“Daddy, why are you sad?”
The question was innocent; without judgment. The answer however, was heavy; weighed down by years of self-judgment.
I’ve talked about my long battle with depression on many occasions. It’s something that has caused me a great deal of grief over my lifetime, almost bringing everything to a close at one point. But through all the trials; all the ups and downs, I’ve always been able to dig myself out of my hole. I’ve always been able to ride the waves, and right the ship. But something feels different this time; scarier.
My depression has always just been sadness based. I usually get down, on myself and on life. I feel tired and withdrawn, and even get cranky. But now…now I’m scared all the time. Depression is clearly tired of being ignored since I’ve been on medication, so it decided to invite a friend along this time, in the form of anxiety. I spend the majority of my day thinking, pondering, worrying.
The Wife and I are expecting our second child within the next 6-8 weeks. This time we’re having a girl. I think it’s finally setting in that I’m going to be responsible for a little girl, and it terrifies me. I know this may sound crazy, but what if she doesn’t like me…what if she doesn’t love me?
I’m not talking about the typical, what if she likes mom more than dad. I’m talking about, what if she views me the same way every other woman, who has been blood-related to me, has viewed me – as something not worth valuing? What if my daughter some day sees me as something to discard? And before you tell me that’s impossible, just look at my track record:
- Mother – physically and mentally abusive, discarding me on many occasions
- Maternal Grandmother – cut all ties to me and sided with my mother
- Paternal Grandmother – cut all ties to me at age 12 and never told me why
I’m supposed to be the first example of what a man is supposed to be for my daughter; what if I fail? Or even worse, what if the Wife and I struggle again, and this time we really lose ourselves?
These are the things I worry about. And then there’s my son. As much shit as I give my kid on my Facebook page, he’s a sweet loving kid. Don’t get me wrong, he’s a dick, but he’s also a sweet kid. The kid has a laugh that is infectious. No matter how mad I am at him, when he laughs, I can’t not smile along. He cuddles with me every morning, and a million other times a day. The kid literally thinks I’m a super-hero, without knowing my kryptonite lives just inside me, and possibly in him too. Every time I go through a bout of depression, it weighs on me that he could be me one day. I fear that beautiful smile will fade away as he ages, and be replaced with bouts of worry and anxiety, and even more I fear he will blame me.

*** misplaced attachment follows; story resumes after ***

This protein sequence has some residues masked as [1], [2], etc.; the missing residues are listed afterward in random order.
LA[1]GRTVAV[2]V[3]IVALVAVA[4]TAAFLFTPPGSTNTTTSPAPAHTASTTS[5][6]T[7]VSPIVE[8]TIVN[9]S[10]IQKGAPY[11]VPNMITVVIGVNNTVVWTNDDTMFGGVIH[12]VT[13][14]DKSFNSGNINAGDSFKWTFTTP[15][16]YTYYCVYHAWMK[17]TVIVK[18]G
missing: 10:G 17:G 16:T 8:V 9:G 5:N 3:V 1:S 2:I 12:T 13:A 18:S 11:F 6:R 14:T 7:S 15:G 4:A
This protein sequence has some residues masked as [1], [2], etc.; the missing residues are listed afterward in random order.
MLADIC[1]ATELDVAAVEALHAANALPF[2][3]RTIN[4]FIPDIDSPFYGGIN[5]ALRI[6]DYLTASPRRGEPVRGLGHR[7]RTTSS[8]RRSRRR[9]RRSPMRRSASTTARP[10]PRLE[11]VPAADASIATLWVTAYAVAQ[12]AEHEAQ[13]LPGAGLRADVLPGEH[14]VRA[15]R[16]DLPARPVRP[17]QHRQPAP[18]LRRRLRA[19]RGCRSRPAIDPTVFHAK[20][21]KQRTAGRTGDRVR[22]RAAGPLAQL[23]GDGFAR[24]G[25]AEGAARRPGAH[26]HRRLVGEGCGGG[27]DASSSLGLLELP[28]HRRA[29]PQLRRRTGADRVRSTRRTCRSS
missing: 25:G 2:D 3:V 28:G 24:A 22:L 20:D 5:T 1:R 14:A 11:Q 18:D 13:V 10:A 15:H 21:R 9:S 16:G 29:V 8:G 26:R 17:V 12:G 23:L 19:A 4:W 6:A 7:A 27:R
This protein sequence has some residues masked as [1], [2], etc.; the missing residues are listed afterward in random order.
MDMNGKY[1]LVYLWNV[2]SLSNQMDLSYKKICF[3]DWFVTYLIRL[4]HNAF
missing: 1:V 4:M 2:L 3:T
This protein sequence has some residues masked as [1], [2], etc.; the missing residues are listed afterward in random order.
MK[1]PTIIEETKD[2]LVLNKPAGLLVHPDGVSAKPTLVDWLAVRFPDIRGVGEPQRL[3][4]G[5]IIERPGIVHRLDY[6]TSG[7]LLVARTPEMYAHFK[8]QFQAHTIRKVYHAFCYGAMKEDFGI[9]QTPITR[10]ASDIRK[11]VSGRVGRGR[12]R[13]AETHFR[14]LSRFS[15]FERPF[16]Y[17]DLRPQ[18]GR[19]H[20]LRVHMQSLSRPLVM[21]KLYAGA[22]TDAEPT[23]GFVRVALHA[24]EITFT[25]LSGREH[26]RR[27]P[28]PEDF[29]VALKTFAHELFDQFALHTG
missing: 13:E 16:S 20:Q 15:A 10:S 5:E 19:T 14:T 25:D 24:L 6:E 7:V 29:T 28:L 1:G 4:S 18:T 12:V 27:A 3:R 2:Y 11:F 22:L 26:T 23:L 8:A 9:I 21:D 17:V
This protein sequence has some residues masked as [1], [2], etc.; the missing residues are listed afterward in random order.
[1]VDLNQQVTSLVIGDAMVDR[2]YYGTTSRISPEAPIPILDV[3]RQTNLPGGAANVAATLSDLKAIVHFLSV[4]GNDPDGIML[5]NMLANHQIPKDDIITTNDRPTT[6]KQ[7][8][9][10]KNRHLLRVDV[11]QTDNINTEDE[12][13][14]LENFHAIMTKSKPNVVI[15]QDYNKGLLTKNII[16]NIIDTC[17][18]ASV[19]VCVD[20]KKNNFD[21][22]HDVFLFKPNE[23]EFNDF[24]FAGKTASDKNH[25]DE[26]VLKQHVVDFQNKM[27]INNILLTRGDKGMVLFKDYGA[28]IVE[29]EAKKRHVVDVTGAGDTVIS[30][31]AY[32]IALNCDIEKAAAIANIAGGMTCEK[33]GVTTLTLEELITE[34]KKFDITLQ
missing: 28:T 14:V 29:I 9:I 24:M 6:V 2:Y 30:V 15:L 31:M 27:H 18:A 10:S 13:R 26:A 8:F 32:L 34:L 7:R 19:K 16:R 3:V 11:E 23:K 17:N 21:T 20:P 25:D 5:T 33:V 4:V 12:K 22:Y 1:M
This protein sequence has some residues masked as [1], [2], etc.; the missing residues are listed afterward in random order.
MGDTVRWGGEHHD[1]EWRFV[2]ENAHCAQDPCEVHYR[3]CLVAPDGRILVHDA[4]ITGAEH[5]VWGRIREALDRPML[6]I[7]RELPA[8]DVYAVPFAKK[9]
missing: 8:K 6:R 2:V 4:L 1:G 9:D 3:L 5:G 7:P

I know these are all irrational thoughts. I know my son loves me, and and I know my daughter will too. I know that neither of them will have to experience the childhood I did. They will never know an absent father, or abusive mother. If anything they will get sick of how much the Wife and I shower them with love.
Depression doesn’t care about rational thought. It doesn’t care about all the self-care and steps you’re taking. It just wants to see you broken. It wants you to doubt yourself. It wants to you give up.
I’m not going to end this with some redemption type statement, or some uplifting/motivational moment, because the truth is, depression is winning right now. But that doesn’t mean I’m going to quit. I just have to get back up and find a new way to deal with this. If I teach my children anything, I hope it’s this; depression is real, it’s not something to just get over. But no matter how down you are, you can get up, and you can move forward. It’s going to be hard, and it’s going to suck. But you won’t be alone, because your dad understands.